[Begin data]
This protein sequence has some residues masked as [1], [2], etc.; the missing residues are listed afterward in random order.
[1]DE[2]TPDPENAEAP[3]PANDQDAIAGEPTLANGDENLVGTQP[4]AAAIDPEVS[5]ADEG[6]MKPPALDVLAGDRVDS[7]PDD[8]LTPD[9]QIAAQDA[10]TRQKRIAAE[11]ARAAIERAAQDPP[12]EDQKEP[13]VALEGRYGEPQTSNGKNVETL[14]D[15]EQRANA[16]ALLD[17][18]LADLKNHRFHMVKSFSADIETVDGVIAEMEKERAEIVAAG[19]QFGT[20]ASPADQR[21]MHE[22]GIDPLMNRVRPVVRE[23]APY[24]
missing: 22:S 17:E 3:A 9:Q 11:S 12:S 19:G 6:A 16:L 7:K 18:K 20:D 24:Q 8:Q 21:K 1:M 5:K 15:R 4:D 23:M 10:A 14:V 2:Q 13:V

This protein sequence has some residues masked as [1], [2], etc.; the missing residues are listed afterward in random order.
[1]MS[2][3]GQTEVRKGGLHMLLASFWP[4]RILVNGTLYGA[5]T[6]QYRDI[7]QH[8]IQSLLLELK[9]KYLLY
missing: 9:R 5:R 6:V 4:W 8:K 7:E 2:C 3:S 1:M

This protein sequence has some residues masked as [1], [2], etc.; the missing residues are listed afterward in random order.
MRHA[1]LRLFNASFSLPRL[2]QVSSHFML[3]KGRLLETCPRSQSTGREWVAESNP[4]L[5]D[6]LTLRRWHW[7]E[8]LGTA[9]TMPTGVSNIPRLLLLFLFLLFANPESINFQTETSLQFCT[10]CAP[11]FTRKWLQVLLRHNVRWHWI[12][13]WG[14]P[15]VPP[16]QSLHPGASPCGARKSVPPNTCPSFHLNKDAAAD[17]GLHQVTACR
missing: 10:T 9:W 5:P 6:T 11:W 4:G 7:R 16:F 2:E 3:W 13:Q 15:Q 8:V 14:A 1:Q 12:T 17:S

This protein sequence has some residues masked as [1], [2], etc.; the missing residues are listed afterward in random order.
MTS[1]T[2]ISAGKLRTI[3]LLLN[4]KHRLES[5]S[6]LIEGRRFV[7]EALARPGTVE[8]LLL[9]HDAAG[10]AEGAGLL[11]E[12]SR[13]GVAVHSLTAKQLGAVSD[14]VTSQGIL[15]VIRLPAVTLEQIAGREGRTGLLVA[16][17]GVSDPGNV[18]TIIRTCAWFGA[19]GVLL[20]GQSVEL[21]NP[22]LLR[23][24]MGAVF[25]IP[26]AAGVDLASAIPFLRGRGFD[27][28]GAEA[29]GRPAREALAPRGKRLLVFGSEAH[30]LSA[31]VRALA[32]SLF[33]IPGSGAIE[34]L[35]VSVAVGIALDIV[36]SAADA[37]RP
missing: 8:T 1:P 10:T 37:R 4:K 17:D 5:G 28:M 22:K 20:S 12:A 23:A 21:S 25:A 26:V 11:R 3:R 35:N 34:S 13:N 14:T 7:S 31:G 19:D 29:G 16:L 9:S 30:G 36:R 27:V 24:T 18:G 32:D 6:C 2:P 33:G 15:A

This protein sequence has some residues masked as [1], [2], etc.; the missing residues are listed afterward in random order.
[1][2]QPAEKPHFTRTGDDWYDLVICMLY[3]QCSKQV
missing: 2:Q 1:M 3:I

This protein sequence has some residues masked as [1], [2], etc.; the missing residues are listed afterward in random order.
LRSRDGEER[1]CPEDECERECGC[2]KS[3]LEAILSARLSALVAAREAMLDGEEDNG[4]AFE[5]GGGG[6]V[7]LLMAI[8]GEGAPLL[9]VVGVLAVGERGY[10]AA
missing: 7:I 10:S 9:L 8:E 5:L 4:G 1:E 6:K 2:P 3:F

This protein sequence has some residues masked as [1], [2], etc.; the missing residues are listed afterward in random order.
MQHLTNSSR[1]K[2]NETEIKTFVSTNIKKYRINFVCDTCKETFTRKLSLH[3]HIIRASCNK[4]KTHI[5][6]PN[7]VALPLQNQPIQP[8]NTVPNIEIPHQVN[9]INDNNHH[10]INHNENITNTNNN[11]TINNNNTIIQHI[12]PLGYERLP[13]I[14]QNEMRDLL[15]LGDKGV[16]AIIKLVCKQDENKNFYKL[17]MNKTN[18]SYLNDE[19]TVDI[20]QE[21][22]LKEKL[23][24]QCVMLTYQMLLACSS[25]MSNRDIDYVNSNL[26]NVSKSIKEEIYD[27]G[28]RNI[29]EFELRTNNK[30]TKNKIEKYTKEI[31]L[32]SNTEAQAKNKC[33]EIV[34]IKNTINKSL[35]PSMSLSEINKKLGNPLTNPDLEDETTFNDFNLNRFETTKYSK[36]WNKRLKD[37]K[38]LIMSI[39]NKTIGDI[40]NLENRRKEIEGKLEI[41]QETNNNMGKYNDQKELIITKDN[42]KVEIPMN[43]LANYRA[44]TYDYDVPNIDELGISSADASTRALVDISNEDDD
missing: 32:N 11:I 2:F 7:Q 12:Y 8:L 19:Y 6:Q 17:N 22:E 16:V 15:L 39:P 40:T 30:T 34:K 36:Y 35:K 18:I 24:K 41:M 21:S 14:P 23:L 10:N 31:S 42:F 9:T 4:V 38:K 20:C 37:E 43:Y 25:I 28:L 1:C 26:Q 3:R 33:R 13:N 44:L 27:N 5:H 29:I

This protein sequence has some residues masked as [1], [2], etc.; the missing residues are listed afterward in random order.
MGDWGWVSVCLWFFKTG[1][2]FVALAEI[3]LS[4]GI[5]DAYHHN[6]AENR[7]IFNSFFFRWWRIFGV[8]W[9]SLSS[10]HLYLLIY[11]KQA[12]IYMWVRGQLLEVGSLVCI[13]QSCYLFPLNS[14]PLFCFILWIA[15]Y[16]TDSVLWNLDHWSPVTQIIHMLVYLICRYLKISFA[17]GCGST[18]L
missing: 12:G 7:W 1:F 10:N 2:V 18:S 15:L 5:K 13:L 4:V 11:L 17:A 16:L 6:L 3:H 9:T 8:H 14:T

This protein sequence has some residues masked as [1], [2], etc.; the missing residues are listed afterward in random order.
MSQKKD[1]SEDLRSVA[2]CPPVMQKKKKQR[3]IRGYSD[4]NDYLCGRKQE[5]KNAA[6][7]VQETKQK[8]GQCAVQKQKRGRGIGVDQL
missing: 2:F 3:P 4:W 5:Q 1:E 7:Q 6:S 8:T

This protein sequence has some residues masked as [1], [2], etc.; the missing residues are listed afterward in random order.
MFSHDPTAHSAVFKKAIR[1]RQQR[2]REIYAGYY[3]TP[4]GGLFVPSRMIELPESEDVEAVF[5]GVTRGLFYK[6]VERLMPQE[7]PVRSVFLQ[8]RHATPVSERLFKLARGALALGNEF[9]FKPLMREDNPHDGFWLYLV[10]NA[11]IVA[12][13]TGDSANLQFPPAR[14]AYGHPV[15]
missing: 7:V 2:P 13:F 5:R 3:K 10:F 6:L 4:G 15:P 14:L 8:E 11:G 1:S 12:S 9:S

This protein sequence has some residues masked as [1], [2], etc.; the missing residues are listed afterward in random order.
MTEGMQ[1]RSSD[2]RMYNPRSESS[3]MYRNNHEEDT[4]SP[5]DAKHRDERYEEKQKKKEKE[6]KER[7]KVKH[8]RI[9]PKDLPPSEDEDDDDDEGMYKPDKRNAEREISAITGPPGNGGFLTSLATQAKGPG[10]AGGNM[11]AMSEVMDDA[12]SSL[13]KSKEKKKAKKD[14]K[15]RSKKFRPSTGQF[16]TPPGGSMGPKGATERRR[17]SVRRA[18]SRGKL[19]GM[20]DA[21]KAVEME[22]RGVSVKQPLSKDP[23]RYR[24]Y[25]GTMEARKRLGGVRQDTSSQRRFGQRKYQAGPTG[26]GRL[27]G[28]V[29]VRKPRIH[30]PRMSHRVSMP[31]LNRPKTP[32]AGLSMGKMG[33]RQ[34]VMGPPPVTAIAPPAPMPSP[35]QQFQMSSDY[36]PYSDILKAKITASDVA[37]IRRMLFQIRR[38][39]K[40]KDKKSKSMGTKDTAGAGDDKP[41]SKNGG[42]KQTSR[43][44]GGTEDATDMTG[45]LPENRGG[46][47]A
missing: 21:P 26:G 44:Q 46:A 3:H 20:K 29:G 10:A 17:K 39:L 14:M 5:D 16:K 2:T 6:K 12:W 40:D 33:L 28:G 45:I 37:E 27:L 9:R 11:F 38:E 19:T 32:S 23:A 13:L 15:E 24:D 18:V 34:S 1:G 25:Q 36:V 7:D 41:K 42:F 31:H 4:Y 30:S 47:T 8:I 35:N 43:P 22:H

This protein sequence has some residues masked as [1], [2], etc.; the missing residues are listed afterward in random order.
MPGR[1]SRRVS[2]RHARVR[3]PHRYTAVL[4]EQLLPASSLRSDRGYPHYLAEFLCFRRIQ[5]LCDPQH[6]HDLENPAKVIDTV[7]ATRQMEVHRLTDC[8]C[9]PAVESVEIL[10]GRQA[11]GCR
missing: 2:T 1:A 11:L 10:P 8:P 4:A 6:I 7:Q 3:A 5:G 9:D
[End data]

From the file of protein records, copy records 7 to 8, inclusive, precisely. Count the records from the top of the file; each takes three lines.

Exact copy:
This protein sequence has some residues masked as [1], [2], etc.; the missing residues are listed afterward in random order.
MQHLTNSSR[1]K[2]NETEIKTFVSTNIKKYRINFVCDTCKETFTRKLSLH[3]HIIRASCNK[4]KTHI[5][6]PN[7]VALPLQNQPIQP[8]NTVPNIEIPHQVN[9]INDNNHH[10]INHNENITNTNNN[11]TINNNNTIIQHI[12]PLGYERLP[13]I[14]QNEMRDLL[15]LGDKGV[16]AIIKLVCKQDENKNFYKL[17]MNKTN[18]SYLNDE[19]TVDI[20]QE[21][22]LKEKL[23][24]QCVMLTYQMLLACSS[25]MSNRDIDYVNSNL[26]NVSKSIKEEIYD[27]G[28]RNI[29]EFELRTNNK[30]TKNKIEKYTKEI[31]L[32]SNTEAQAKNKC[33]EIV[34]IKNTINKSL[35]PSMSLSEINKKLGNPLTNPDLEDETTFNDFNLNRFETTKYSK[36]WNKRLKD[37]K[38]LIMSI[39]NKTIGDI[40]NLENRRKEIEGKLEI[41]QETNNNMGKYNDQKELIITKDN[42]KVEIPMN[43]LANYRA[44]TYDYDVPNIDELGISSADASTRALVDISNEDDD
missing: 32:N 11:I 2:F 7:Q 12:Y 8:L 19:Y 6:Q 17:N 22:E 16:V 15:L 39:P 40:T 30:T 34:K 36:Y 35:K 18:I 24:K 41:M 21:S 14:P 23:L 10:N 31:S 42:F 9:T 4:V 38:K 20:C 37:E 43:Y 25:I 28:L 1:C 26:Q 3:R 33:R 13:N 44:L 27:N 5:H 29:I

This protein sequence has some residues masked as [1], [2], etc.; the missing residues are listed afterward in random order.
MGDWGWVSVCLWFFKTG[1][2]FVALAEI[3]LS[4]GI[5]DAYHHN[6]AENR[7]IFNSFFFRWWRIFGV[8]W[9]SLSS[10]HLYLLIY[11]KQA[12]IYMWVRGQLLEVGSLVCI[13]QSCYLFPLNS[14]PLFCFILWIA[15]Y[16]TDSVLWNLDHWSPVTQIIHMLVYLICRYLKISFA[17]GCGST[18]L
missing: 12:G 7:W 1:F 10:N 2:V 18:S 15:L 5:K 13:L 4:V 11:L 17:A 16:L 6:L 3:H 9:T 8:H 14:T